Chimfunshi Wildlife Orphanage

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Chimfunshi Wildlife Orphanage is a sanctuary for chimpanzees, located in Zambia's Copperbelt Province. Chimfunshi started as a family-run wildlife orphanage, and today Chimfunshi is managed by a Board of Trustees to ensure the long-term sustainability of the Sanctuary. Chimfunshi was founded in 1983 when a game ranger brought a badly wounded infant chimpanzee to the cattle ranch of David and Sheila Siddle. The Siddle’s nursed that chimp – named "Pal" – back to health, thereby establishing a tradition of care and respect that forms the legacy of the sanctuary. Once word of Pal’s recovery spread, the Siddle’s were inundated with orphaned chimpanzees. Although many of the chimpanzees were confiscated from poachers who attempted to smuggle the infants into Zambia for sale as pets, an equally large number were rescued from dilapidated zoos and circuses from all over Africa, Asia, Europe and South America. With 120 chimpanzees, Chimfunshi is now one of the largest chimpanzee sanctuaries in the world.[1]

The orphanage is home to other rescued animals such as baboons, vervet monkey’s, parrots, antelopes, owls, buzzards, sheep, peacocks, plus many more.

Chimfunshi is recognized as an “Important Bird Area” (IBA #22). An Important Bird Area is an area recognized as being a globally important habitat for the conservation of bird populations. Currently, there are about 10,000 IBAs worldwide, of which Chimfunshi is one of them. Just some of the species that can be found at Chimfunshi include: Pale billed hornbill, Coppery tailed coucal, Miombo Scrub Robin, Red capped Crombec, White headed Black Chat, Chestnut backed Sparrow-Weaver, Broad tailed Paradise-Whydah.

An old Chimpanzee at Chimfunshi

Located 65 km west of Chingola on the banks of the Kafue River, the orphanage is a tourist attraction for those living in the Copperbelt towns and for international visitors to Zambia. Chimpanzees are not found in the wild in Zambia, the nearest populations are about 500 km north of Chimfunshi, but wildlife smuggling routes out of the Congo pass through Zambia.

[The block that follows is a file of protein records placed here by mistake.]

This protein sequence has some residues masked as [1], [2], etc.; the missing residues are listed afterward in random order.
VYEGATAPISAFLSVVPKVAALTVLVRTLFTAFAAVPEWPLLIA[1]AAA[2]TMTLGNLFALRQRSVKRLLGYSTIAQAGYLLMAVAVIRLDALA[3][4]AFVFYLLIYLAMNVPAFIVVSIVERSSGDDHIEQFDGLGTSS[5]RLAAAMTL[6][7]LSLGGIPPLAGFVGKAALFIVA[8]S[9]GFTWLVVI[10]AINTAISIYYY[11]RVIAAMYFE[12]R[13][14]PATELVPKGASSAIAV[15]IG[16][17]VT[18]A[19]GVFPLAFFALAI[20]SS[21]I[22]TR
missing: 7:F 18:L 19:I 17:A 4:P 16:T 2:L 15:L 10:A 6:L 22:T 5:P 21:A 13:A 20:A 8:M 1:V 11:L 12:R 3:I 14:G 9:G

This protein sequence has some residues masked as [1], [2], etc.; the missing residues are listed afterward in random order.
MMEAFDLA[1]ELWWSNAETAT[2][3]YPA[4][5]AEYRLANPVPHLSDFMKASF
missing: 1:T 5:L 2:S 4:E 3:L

The Sanctuary is a member of the Pan African Sanctuary Alliance.

In 2002, Sheila Siddle published her autobiography, In My Family Tree: A Life With Chimpanzees to widespread acclaim. The Siddles were awarded the Jane Goodall Award for establishing Chimfunshi.[2]

Research at Chimfunshi: In recent years, Chimfunshi has evolved into a major centre for education and research. The sanctuary offers the unique opportunity to observe the complex social behaviour of chimpanzees in their almost natural habitat and in large social groups. It also allows a number of social and educational projects in the field and a chance to get to know the people and culture of Zambia.

Animal welfare and research thus complement each other perfectly: primate researchers from around the world come to Chimfunshi to investigate the chimpanzees’ social behavior, communication and cognition. Scientists conduct observational studies while learning about the daily lives of people in an African country. In addition to observations of the chimpanzees that teach some students the methods of behavioural research, field trips are offered to investigate the unique flora and fauna of Zambia.

The Education Center at Chimfunshi not only attracts international primate researchers but also students from America and Europe, as well as school classes and their teachers from Zambia. Chimfunshi works closely and regularly with scientists from the Max Planck Institutes for Evolutionary Anthropology (Leipzig, Germany), and for Psycholinguistics (Nijmegen, Netherlands), the Free University of Berlin, and Gonzaga University in the U.S.

Volunteer at Chimfunshi: Chimfunshi Wildlife Orphanage and their partner, African Impact,[3] offer a unique volunteer program for supporters. Volunteers help care for chimpanzees through behavioural enrichment activities, infrastructure development and community farming initiatives.

References[edit]

  1. ^ "CHIMFUNSHI - Das grösste Schimpansen-Schutzgebiet weltweit". Retrieved 2015-09-16. 
  2. ^ "Africa Adventures: Chimfunshi Wildlife Orphanage". tributewebdesign.com. Retrieved 10 December 2013. 
  3. ^ "Chimpanzee Sanctuary & Wildlife Orphan Care". www.africanimpact.com. Retrieved 2015-09-16. 

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